How Are Herbs and Spices Derived from Plants?

herbs and spices

Many people are used to having herbs and spices nicely packaged in a powdered form. The spice section of the grocery store is full of powdered herbs and spices, from basil and dill to cumin and coriander. If you head over to the produce section, you’ll often see some fresh cilantro, thyme, and rosemary.

Most people know that herbs are the leafy green part of plants, but where do spices come from? If there are fresh herbs, is there such a thing as “fresh spices?” An answer to this question, as well as some of the most common spices, are highlighted below. 

herbs and spicesWhere Do spices Come From?

Spices do in fact come from plants, just not the leafy parts. Spices are dried or crushed bark, flowers, seeds, root, stem, or fruit of a plant. It’s easy to imagine plucking off a few leaves of fresh basil to add to a dish, but a bit more difficult to imagine scraping off a piece of cinnamon bark and adding it to your dessert.

This is why you won’t find any fresh spices in the produce section. Because of the nature of spices, they need to be dried and ground before use. Let’s take a look at where some of the common spices originate.

Cinnamonherbs and spices

Cinnamon is often found in powdered form, although it can also be found in the form of cinnamon sticks. It is obtained from the inner bark of a tree from the genus Cinnamomum. The strips of the bark are then dried until they curl into the rolls that you know as “cinnamon sticks.”

The cinnamon that most people are used to using is actually known as cassia cinnamon, from the Cinnamomum cassia tree. “True” cinnamon comes from the bark of Cinnamomum verum, which is native to Sri Lanka.1

herbs and spicesAllspice

Allspice sounds (and smells) like a mixture of different spices, but it is actually one spice. Believe it or not, allspice is actually a fruit that is picked from the tropical Pimenta dioica tree, then dried and sold in either whole berry or ground form.2

Aniseherbs and spices

Anise, also referred to as aniseed, is the seed of the Pimpinella anisum plant. It belongs to the same family as carrots, parsley, and celery. Although other parts of the plant are edible, the plant is most well-known for its seeds, which have a licorice-like taste and fragrant aroma.

Star Anise

Star anise is commonly confused with anise, and for good reason. Although they share the same name, they are two completely different spices. Star anise is the dried fruit of a small evergreen tree (Illicium verum) and has a more intense licorice flavor than anise.3

Nutmegherbs and spice

Nutmeg is the dried seed of the nutmeg tree, botanically known as Myristica fragrans. The nutmeg tree is an evergreen native to Indonesia and provides both nutmeg and mace. Nutmeg is the inner seed, while mace is the lacy, red coating of the nutmeg seed. When this outer coating is dried, it becomes a yellowish-brown color. 4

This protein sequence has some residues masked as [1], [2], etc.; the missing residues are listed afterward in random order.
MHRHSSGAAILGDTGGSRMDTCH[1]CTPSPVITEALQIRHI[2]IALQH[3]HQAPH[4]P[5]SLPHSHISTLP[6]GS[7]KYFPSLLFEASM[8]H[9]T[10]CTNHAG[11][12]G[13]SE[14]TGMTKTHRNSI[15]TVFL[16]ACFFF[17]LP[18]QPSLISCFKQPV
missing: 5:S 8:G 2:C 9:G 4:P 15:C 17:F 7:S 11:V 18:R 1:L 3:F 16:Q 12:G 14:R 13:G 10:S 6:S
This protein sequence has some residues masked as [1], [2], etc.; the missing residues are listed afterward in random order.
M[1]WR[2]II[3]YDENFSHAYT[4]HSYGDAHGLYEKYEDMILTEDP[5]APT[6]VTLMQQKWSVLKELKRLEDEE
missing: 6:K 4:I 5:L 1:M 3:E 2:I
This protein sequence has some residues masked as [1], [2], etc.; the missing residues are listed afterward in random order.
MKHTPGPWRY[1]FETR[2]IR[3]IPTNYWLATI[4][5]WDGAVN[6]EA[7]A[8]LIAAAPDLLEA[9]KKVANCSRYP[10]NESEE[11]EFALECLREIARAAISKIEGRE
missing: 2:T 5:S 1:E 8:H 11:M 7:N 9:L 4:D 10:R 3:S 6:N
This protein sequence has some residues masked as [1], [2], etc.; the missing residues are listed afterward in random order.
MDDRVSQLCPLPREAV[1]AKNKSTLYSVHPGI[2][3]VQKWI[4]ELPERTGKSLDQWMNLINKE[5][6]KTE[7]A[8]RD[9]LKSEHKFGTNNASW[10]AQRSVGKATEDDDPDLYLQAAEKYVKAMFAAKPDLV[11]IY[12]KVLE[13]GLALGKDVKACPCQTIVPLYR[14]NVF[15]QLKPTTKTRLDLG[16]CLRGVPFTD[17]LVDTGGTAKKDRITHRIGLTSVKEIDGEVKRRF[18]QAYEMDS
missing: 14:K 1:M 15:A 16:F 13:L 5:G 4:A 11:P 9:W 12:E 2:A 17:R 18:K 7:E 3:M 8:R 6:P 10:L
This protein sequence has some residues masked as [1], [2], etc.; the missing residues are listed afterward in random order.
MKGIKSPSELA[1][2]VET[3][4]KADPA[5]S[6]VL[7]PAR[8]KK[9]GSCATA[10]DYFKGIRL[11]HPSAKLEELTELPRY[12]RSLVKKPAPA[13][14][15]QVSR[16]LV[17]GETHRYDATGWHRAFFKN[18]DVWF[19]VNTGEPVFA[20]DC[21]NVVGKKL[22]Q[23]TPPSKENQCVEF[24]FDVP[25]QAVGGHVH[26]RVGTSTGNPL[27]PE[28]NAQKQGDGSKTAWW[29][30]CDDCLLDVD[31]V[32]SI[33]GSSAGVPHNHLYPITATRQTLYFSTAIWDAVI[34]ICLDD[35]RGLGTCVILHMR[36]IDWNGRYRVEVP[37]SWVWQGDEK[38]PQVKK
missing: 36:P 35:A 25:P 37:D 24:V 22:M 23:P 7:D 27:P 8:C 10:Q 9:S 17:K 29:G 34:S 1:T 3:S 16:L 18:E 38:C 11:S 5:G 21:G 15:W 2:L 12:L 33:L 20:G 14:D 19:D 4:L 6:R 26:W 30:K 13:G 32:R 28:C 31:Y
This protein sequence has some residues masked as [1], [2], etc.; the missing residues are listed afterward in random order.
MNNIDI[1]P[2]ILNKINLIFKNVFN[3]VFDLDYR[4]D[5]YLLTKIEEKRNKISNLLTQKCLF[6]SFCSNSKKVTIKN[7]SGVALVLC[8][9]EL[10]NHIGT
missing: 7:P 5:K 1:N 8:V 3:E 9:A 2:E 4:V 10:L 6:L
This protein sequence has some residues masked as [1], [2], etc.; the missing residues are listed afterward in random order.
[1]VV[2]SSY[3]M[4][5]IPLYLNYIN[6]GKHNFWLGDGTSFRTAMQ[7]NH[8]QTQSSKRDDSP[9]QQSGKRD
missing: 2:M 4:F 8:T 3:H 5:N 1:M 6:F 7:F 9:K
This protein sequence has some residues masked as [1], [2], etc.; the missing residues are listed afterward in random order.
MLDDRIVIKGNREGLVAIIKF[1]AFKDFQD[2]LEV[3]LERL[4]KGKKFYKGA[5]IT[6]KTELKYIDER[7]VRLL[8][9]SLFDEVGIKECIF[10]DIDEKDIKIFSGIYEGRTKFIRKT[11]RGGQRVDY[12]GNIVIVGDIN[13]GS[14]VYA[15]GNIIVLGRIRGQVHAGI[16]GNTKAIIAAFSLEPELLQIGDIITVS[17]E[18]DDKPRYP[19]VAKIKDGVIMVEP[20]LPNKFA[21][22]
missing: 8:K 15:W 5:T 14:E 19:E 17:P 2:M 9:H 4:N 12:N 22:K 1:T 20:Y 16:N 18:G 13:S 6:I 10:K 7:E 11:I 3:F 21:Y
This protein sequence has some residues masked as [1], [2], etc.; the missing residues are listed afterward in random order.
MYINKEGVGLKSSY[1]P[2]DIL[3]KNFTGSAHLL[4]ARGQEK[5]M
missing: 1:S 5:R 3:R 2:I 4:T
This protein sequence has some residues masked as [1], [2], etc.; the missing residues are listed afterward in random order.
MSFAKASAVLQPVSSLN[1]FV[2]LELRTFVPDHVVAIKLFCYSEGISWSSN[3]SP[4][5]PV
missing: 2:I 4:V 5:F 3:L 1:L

herbs and spicesCloves

Cloves are the dried flower buds from the evergreen clove tree, botanically known as Syzygium aromaticum. The flower buds are harvested while they are still immature and can be found in the whole or powdered form. When used whole, they are taken out of a dish before serving.

Conclusion

Although many spices come from plants that aren’t native to North America, many herbs can be grown easily in your own garden or kitchen. You can even dry and grind them yourself. Try adding herbs and spices into your daily routine to benefit from both the taste and the medicinal properties they offer.

Photo Credits: rameshsoni/shutterstock.com, amphaiwan/shutterstock.com, hsagencia/shutterstock.com, sta/shutterstock.com, PGStock/shutterstock.com, lakovlevaDaria/shutterstock.com, 5PH/shutterstock.com, rontav/shutterstock.com


Kiri Rowan

By Kiri Rowan

Kiri Rowan is a writer, photographer, and traveler with a strong interest in alternative medicine. She helps friends, family, and other travelers treat their symptoms with essential oils and medicinal plants.

Favorite MONQ blend: Vibrant

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The above information relates to studies of specific individual essential oil ingredients, some of which are used in the essential oil blends for various MONQ diffusers. Please note, however, that while individual ingredients may have been shown to exhibit certain independent effects when used alone, the specific blends of ingredients contained in MONQ diffusers have not been tested. No specific claims are being made that use of any MONQ diffusers will lead to any of the effects discussed above.  Additionally, please note that MONQ diffusers have not been reviewed or approved by the U.S. Food and Drug Administration. MONQ diffusers are not intended to be used in the diagnosis, cure, mitigation, prevention, or treatment of any disease or medical condition. If you have a health condition or concern, please consult a physician or your alternative health care provider prior to using MONQ diffusers. MONQ blends should not be inhaled into the lungs.

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